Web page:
For over 200 years, vaccines have protected humanity from diseases that threaten our wellbeing and existence. It’s because of vaccines that the world has been able to come together after COVID-19 lockdowns, and that we are able to rebuild and move forward.
From childhood vaccines and the COVID-19 vaccine to annual vaccines like the flu shot, as well as the shingles vaccine (recommended for those 50 years or older), vaccines make a long life possible.
That’s why this year’s theme for World Immunization Week 2022, a World Health Organization (WHO) global public health campaign is “Long Life for All.”
The history of vaccines dates all the way back to 1796, when a British doctor named Dr. Edward Jenner successfully used cowpox material to immunize against smallpox. After this method was further developed, smallpox was eventually eradicated worldwide in 1980. Since the first vaccine, incredibly scientific developments have been made, resulting in immunizations that protect against a wide array of infectious diseases.
“Vaccines have saved more lives globally than nearly any other public health intervention in history,” says Dr. Kyle Freese, PhD, MPH, who is STChealth’s Chief Epidemiologist and Chief Scientific Officer. “There are certainly disparities that happen due to inequitable vaccine distribution, but if you think of it in a larger concept, vaccines are by and large a cheap and accessible intervention that offers a lot of protection and is a preventative measure. Immunizations are the definition of primary prevention—you’re preventing suffering, morbidity and death.”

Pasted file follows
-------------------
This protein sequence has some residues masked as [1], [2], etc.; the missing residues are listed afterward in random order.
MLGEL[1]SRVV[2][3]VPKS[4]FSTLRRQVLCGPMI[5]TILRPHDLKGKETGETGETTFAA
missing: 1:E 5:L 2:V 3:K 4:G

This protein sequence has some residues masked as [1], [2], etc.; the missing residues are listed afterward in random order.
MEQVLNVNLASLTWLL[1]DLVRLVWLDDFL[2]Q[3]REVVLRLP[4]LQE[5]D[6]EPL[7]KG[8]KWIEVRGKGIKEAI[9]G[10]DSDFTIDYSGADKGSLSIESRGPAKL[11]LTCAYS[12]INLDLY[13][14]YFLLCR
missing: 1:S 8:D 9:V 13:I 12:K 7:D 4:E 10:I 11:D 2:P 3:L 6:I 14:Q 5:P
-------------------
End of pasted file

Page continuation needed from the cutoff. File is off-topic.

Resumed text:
A recent article published by healthleadersmedia.com cited a study about U.S. COVID-19 vaccination efforts. The study followed the effects of coronavirus immunization in the U.S. from Dec. 12, 2020, to March 31, 2022. During that time period, 2,265,222 deaths were averted, 17,003,960 hospitalizations were averted, 66,159,093 infections were averted, and $899.4 billion in healthcare costs were averted—all thanks to the COVID-19 vaccine. That, my friends, is just one of the many examples of the power of vaccines.
“Immunizations have made the world a very different place now than it was not so long ago,” says Bob England, MD, MPH, Interim Executive Director at The Arizona Partnership for Immunization (TAPI). “The key to that change is not only the individual protection we each get from our own vaccines, but rather the protection provided by all the vaccinated people who surround us. There is no other aspect of health in which we are so dependent upon each other. To me, that makes herd immunity one of the most beautiful things in the world, because nothing I know demonstrates so clearly that we’re all in this life together.”
The Arizona Partnership for Immunization (TAPI) is a non-profit coalition in the state of Arizona with over 400 members. According to TAPI’s website, “Through the efforts of TAPI’s partners from both the public and private sectors, immunization coverage rates in Arizona have improved dramatically, with nearly three in four children fully immunized by age two. Unfortunately, the problem never ends. Each year in Arizona almost 90,000 babies are born, and none arrive immunized.” Visit TAPI’s website, linked here, to learn more.
For more information about World Immunization Week 2022, click here. If you’re unsure when to vaccinate yourself and your children, check out the Centers for Disease Control and Prevention’s (CDC) Immunization Schedule.